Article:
The mysterious “Lion-Man” gets re-dated to 40,000 BCE, making it the oldest figurative sculpture, … and even more of a mystery

Lion-Man-earliest-figurative-sculpture

Over time some mysteries become MORE mysterious. This is the case of one 29.6 cm (11.7 inches)-tall statue of a “Lion Man” discovered in a cave in the Swabian Alps in southern Germany in 1939. The ivory statue, carved out of a Mammoth tusk, was found – shattered – and sat forgotten in a museum drawer until after the war. It was only after it was assembled, thirty years later, that scientists realized that they had found not only one of the first figurative statues, but the first zoomorphic sculpture. It has been on exhibit at the Ulmer museum in Ulm, in Germany.

Scientists have recently found an additional 1000 fragments, which they plan on adding to the statue, removing some filler, and glue – and have re-dated the statue to 40,000 BCE, making it the oldest figurative sculpture yet found. The statue was supposed to take part in “Ice Age Art” a show at the British Museum, which opens February 7, but the recent finds will require more work, and a replica of the statue will go in its stead.

The statue’s meaning has been the subject of heated debate; at first some scientists believed that it was a representation of a cave bear… was this man-lion sculpture a shamanic link to the spirit world… or something else altogether? While most researchers see the figure as male, one paleontologist, Elisabeth Schmid, sees it as a female. It shares similarities with French cave paintings, which also show “hybrid creatures” … or chimeras. Some believe that the figure is a depiction of a deity.

The statue is a mystery in many ways. Scientists have attempted to re-carve the ivory statue with flint tools and have concluded that it would take up to 400 hours of work, which upsets what (little) we know of the social organization of hunter-gatherer Neolithic peoples. Jill Cook, British Museum curator, is quoted in (an article we recomend reading in) The Art Newspaper as saying: it is “not necessary to have a brain with a complex pre-frontal cortex to form the mental image of a human or a lion—but it is (necessary) to make the figure of a lion-man” … all of which while shedding further light on the evolution of homo sapiens, shrouds additional mystery on the ULM statue.

Find out more about the Ice Age of the Aurignacian on this webpage.

Visit the official site of the ULM Museum, linked here.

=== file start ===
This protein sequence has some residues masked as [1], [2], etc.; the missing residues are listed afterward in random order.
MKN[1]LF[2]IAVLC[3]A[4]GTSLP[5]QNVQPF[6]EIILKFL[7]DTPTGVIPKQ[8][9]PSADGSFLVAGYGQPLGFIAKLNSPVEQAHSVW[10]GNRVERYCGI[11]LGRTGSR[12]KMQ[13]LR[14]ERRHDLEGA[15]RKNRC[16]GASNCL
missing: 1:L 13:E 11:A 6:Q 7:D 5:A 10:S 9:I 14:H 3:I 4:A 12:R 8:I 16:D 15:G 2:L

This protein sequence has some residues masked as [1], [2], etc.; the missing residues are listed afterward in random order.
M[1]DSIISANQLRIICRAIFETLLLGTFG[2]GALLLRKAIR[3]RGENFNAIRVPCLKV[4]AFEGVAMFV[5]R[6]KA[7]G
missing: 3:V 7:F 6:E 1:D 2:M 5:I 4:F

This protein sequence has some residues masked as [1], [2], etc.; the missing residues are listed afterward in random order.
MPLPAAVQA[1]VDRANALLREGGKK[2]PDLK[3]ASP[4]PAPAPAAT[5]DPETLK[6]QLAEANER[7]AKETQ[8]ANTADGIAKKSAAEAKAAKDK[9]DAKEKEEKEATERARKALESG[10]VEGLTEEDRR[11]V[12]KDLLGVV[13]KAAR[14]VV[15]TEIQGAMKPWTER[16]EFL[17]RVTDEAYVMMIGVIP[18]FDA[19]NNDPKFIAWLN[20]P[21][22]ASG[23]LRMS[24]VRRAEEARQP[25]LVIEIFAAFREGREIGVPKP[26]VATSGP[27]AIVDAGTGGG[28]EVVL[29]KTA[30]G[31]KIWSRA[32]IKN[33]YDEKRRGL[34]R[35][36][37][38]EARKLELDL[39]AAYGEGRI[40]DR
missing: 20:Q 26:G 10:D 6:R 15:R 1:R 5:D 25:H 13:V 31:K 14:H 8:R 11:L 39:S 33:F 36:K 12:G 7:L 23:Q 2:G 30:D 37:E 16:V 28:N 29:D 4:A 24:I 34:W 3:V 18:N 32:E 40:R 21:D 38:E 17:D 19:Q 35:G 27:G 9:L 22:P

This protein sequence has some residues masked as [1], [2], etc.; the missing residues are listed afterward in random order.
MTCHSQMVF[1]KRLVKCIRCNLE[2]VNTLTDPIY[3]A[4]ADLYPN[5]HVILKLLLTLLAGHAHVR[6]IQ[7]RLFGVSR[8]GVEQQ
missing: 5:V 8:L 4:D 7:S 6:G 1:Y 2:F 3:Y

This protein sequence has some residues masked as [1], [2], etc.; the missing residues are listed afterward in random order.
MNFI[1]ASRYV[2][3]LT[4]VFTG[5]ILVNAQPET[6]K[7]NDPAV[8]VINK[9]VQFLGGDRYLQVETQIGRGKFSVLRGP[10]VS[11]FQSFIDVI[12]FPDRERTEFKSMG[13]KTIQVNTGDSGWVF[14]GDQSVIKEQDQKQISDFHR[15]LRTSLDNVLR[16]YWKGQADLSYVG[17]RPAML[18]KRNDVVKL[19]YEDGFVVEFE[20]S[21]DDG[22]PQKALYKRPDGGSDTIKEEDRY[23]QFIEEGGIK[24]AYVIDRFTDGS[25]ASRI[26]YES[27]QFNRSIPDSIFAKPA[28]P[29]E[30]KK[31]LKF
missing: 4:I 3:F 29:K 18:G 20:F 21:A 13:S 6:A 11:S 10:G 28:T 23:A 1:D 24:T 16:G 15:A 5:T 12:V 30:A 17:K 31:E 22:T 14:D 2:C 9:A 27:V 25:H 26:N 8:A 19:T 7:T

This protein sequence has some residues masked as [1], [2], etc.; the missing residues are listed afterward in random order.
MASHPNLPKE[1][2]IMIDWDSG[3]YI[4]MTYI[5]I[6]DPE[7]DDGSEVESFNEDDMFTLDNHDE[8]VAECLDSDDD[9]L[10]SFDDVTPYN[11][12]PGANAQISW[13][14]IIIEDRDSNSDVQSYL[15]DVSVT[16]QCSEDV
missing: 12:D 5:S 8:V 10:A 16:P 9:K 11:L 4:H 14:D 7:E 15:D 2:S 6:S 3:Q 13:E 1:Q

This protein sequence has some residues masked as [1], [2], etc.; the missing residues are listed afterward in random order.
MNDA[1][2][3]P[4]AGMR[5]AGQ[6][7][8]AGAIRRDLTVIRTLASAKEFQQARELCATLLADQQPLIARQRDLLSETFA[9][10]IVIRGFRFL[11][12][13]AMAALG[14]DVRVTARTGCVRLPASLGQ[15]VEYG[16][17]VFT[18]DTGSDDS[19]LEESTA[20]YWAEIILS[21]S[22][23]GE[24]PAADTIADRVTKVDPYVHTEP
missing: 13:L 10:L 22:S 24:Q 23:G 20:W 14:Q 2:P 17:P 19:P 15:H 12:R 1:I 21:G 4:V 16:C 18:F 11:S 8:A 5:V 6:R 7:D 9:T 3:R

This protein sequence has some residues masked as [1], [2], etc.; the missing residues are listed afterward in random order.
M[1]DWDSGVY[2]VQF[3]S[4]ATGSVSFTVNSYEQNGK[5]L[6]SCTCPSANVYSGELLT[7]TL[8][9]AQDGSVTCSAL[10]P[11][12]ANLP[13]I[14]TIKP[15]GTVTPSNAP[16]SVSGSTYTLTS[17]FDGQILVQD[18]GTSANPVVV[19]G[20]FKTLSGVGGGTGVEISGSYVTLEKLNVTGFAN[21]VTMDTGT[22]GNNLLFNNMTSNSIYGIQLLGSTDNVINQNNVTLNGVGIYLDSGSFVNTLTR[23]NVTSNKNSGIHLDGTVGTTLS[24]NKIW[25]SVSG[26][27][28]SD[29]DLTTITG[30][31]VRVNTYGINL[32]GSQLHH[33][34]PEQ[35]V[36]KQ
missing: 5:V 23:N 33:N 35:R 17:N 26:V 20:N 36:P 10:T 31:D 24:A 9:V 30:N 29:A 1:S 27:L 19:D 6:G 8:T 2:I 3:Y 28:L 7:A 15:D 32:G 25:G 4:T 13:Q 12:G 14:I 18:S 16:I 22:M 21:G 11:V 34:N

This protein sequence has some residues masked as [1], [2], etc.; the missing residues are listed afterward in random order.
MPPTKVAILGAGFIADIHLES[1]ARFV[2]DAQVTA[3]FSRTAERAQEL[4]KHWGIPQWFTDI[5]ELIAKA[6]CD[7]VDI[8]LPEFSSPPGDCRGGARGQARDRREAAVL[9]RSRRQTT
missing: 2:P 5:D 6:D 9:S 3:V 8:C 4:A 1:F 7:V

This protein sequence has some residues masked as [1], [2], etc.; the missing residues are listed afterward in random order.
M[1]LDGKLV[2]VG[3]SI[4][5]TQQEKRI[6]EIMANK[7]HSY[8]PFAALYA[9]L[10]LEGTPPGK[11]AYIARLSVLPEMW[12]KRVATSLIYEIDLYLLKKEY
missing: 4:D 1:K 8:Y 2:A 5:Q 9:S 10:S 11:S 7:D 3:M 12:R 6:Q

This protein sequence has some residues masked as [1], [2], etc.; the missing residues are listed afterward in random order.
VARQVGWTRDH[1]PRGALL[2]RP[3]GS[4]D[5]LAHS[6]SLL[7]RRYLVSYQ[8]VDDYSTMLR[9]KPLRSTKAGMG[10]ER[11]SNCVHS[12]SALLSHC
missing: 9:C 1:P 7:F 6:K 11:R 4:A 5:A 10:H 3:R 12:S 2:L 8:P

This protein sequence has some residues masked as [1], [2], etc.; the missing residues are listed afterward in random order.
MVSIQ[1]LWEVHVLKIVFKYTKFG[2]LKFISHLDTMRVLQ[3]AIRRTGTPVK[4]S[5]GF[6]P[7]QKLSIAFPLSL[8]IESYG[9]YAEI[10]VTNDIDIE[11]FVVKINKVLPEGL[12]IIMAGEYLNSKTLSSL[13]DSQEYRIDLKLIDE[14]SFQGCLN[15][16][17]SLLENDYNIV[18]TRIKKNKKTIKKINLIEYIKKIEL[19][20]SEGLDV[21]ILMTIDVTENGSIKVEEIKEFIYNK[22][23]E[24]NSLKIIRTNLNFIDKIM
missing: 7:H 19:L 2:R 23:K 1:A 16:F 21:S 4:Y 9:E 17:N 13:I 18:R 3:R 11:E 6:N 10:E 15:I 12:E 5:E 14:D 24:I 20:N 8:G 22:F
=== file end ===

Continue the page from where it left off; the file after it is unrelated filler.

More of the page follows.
“Ice Age Art: Arrival of the Modern Mind”
From the 7th of February to the 26th of May, 2013
British Museum,
London 

and

“The Return of the Lion Man: History, Myth, Magic”
From the 16th of November 2013 to the 9th of June 2014,
Ulmer Museum,
Ulm

Previously on Art is Life:

The Lion of St. Mark – Andrei Rublev

The Lion of St. Mark — Vittore Carpaccio

Kirtimukha, Face of Glory, (a monstrous disembodied head glaring or grinning down at you, from Hindu Temples) one of the Asuras – a demon, cousin of the gods

Beauty and the Beast (1946, Full Film, en Français) by Jean Cocteau … “Vas ou je vais, vas, vas, vas!”

Waterlily Jaguar: “he that takes by force or burns (as an occupation)”

Beauty and the Beast – 1977, David Bowie… “darling!”

“La bɜt dy ʒevɔdɑ̃” … – ‘The Beast of Gévaudan, The True Story,’ of … that which terrorized south-central France from 1764 to 1767

Merry Apocalypse and a Happy New Aeon – the Baths of Caracalla, and the largest Mithraeum in the Roman Empire reopen to visitors

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6 thoughts on “The mysterious “Lion-Man” gets re-dated to 40,000 BCE, making it the oldest figurative sculpture, … and even more of a mystery

  1. It is a therianthrope. To quote David Lewis-Williams from The Mind in the Cave (page 202):

    “Both the Stadel lioness head and the one from Vogelherd also seem to be in an alert state. This ethological evidential strand leads Hahn to argue that the statuettes encoded notions of power and strength. But what sort of power and strength?

    Thomas Dowson and Martin Porr answer this question in their own examination. They conclude that the statuettes were associated with an early form of shamanism: ‘entering an altered state of consciousness is often considered a dangerous activity’ and ‘shamans have to be strong and powerful to…perform the work they do’. To support this interpretation, Dowson and Porr point to the therianthropic statuette from Hohlenstein-Stadel, with its human body and feline head. As they rightly say, transformation into an animal is an integral part of shamanism.”

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